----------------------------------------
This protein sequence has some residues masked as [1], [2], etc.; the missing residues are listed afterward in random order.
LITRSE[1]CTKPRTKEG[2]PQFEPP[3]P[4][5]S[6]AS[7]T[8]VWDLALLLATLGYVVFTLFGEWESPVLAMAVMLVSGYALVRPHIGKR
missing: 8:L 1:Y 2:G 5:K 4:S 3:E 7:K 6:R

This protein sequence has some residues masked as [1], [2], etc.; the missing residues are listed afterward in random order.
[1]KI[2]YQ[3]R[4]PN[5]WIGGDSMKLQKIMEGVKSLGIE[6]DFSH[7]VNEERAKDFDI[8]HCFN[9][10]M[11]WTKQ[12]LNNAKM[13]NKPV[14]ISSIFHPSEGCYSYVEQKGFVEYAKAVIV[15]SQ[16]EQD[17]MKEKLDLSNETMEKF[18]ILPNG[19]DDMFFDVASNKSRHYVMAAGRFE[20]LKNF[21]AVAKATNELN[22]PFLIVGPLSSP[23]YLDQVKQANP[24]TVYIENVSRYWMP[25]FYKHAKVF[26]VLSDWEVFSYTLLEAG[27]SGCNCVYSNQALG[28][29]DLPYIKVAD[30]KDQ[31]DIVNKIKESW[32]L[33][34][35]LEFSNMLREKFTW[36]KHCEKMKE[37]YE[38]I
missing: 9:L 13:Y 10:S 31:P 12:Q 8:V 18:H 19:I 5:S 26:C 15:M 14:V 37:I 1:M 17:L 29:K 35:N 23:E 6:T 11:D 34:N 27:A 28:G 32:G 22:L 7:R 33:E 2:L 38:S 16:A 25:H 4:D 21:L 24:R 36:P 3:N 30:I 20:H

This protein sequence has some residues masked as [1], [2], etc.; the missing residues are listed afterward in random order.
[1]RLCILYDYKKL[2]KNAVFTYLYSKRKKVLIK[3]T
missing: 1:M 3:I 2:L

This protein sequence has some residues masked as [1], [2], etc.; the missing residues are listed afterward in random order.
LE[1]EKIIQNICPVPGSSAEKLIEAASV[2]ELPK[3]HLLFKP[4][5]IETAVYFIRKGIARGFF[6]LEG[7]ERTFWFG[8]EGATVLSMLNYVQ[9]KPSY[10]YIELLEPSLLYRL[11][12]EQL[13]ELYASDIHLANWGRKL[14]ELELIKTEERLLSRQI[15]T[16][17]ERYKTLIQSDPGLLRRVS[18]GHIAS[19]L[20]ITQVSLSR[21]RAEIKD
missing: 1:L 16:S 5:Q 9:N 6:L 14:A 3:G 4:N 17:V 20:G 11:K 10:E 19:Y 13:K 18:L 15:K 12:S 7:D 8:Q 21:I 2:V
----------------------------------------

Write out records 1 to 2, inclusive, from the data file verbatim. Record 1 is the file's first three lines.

This protein sequence has some residues masked as [1], [2], etc.; the missing residues are listed afterward in random order.
LITRSE[1]CTKPRTKEG[2]PQFEPP[3]P[4][5]S[6]AS[7]T[8]VWDLALLLATLGYVVFTLFGEWESPVLAMAVMLVSGYALVRPHIGKR
missing: 8:L 1:Y 2:G 5:K 4:S 3:E 7:K 6:R

This protein sequence has some residues masked as [1], [2], etc.; the missing residues are listed afterward in random order.
[1]KI[2]YQ[3]R[4]PN[5]WIGGDSMKLQKIMEGVKSLGIE[6]DFSH[7]VNEERAKDFDI[8]HCFN[9][10]M[11]WTKQ[12]LNNAKM[13]NKPV[14]ISSIFHPSEGCYSYVEQKGFVEYAKAVIV[15]SQ[16]EQD[17]MKEKLDLSNETMEKF[18]ILPNG[19]DDMFFDVASNKSRHYVMAAGRFE[20]LKNF[21]AVAKATNELN[22]PFLIVGPLSSP[23]YLDQVKQANP[24]TVYIENVSRYWMP[25]FYKHAKVF[26]VLSDWEVFSYTLLEAG[27]SGCNCVYSNQALG[28][29]DLPYIKVAD[30]KDQ[31]DIVNKIKESW[32]L[33][34][35]LEFSNMLREKFTW[36]KHCEKMKE[37]YE[38]I
missing: 9:L 13:Y 10:S 31:P 12:Q 8:V 18:H 19:I 5:S 26:C 15:M 14:V 37:I 1:M 17:L 29:K 35:N 23:E 6:T 11:D 34:N 27:A 28:G 32:G 22:L 7:R 33:E 2:L 38:S 16:A 25:H 4:D 21:L 24:R 36:P 3:N 30:I 20:H